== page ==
There is a thread on here somewhere (on my tablet so harder to search/link) about a rear fog light in the hitch pop out. I think Subir_roo is looking into how to do it.

Sent from my Nexus 7 using Tapatalk 2
 

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Okay, getting ready to order one of these and had a couple of questions.

The knock-out plate in the back valance is easy to pop out from behind. You have to depress the top tabs and then it tilts out. How do you access those tabs once the hitch is installed? I don't really want to lay on the ground every time I want to use the hitch. Or once you have the housing trimmed out is it easier to access those tabs from behind?

It seems there's not much room behind the hitch in front of the muffler - they're giving a limit to the insert length behind the slider pin. Do you find most things fit or does everything have to be trimmed off in order to fit? Not a big deal, just curious. All I'll have is a hitch ball insert and a bike rack, they can easily be shortened if necessary. Or install a smaller muffler. ;)
 

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Discussion Starter #16
CJBROWN said:
Okay, getting ready to order one of these and had a couple of questions.

The knock-out plate in the back valance is easy to pop out from behind. You have to depress the top tabs and then it tilts out. How do you access those tabs once the hitch is installed? I don't really want to lay on the ground every time I want to use the hitch. Or once you have the housing trimmed out is it easier to access those tabs from behind?
I've still popped mine out from underneath, so there's still room to do that. But you should be able to use a screwdriver or something similar from behind the vehicle. (iirc, Subaru recommends using a cloth-covered screwdriver)

CJBROWN said:
It seems there's not much room behind the hitch in front of the muffler - they're giving a limit to the insert length behind the slider pin. Do you find most things fit or does everything have to be trimmed off in order to fit?
My bike rack fit fine with enough clearance to not require any trimming. The instructions list the recommended length from the center of the hitch pin hole.
 

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Ordered mine. $259 with free shipping. FedEx says it will be here Wednesday. Thanks again for all the helpful install notes and pics. Will post when on.....can't wait.
 

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Discussion Starter #18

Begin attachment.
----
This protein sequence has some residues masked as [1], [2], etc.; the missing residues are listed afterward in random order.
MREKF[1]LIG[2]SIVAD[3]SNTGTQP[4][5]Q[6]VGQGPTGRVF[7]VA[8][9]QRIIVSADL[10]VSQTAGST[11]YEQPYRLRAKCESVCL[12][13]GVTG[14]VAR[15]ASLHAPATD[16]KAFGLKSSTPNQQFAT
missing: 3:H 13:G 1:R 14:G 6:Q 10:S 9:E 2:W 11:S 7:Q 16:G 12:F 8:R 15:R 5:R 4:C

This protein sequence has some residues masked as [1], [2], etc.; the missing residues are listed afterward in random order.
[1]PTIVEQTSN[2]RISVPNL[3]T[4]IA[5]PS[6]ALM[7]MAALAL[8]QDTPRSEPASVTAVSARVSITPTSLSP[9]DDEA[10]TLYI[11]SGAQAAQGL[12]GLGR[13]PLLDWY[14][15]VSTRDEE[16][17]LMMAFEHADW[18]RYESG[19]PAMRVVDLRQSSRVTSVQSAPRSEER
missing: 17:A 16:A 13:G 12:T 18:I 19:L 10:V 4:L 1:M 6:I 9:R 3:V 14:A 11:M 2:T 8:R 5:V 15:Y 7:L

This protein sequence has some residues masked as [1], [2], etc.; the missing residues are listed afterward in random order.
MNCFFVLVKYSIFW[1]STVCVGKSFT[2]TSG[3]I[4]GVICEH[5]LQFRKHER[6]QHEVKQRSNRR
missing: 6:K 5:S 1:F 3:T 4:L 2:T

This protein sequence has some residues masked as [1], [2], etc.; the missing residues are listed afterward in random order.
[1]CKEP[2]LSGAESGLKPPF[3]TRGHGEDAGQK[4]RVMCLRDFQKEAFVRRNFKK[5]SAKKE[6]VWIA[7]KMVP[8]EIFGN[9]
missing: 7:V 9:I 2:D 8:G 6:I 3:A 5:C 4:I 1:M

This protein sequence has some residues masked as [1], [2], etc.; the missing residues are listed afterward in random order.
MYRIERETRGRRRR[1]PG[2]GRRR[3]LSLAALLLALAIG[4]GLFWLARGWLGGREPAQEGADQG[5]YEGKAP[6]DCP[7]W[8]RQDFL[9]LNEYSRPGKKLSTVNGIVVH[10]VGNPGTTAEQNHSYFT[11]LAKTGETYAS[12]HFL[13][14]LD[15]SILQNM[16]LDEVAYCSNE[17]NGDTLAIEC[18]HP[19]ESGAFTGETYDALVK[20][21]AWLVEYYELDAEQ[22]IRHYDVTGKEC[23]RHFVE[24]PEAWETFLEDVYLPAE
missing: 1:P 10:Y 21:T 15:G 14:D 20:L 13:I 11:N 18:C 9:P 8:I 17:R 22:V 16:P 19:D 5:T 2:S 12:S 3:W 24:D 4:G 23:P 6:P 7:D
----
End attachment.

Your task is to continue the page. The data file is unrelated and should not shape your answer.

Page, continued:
Bike hitch installed. The right edge of the white tape marks the point where Torklift recommend cutting the stinger to avoid hitting the exhaust. To my eye, there's no need to cut it in this case; you can't tell from the picture, but there's about a 1/4" gap. I do plan to keep an eye on it just in case, but I don't think there will be an issue.
Apologies for bumping an older thread, but I just wanted to come back and comment further on this. After having the bike hitch hooked up a bit, I have kept an eye on the exhaust. It's clear that the hitch stinger and exhaust have made contact. There's no serious damage, but it's clear that they did make contact.

Turns out, the folks at Torklift know what they're doing, and you absolutely should cut the hitch stinger where they recommend ;)
 

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Chasem<

My Eco Hitch is on the way....this will prolly be answered in the instructions but..... Do you know

With the rear cover removed do you still need to drop the muffler/exhaust to install.

Thanks

Wing
 

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Hey Wingnut-by rear cover if you mean rear bumper cover then I don't think you need to do anything with exhaust. The instructions give you two different ways.... one with bumper on, the other with it off. The way I did it, I left bumper in place and moved exhaust which is a very easy task. It's 3-4 rubber bushings off the muffler tabs. One spray of WD 40 and they pop right off. The only "challenge" is enlarging two holes and on either side of spare tire and feeding bolts through frame. The bolt feeding is surprisingly easy and they provide the tool. If you're not accustomed to drilling/widening a metal hole then you may have some apprehension with this method. It is quite simple though IMO. The instructions walk you right through it. Plus you always have us! 8)

Edit: there are a few other threads on this particular hitch set-up if you're looking for more info. Good luck!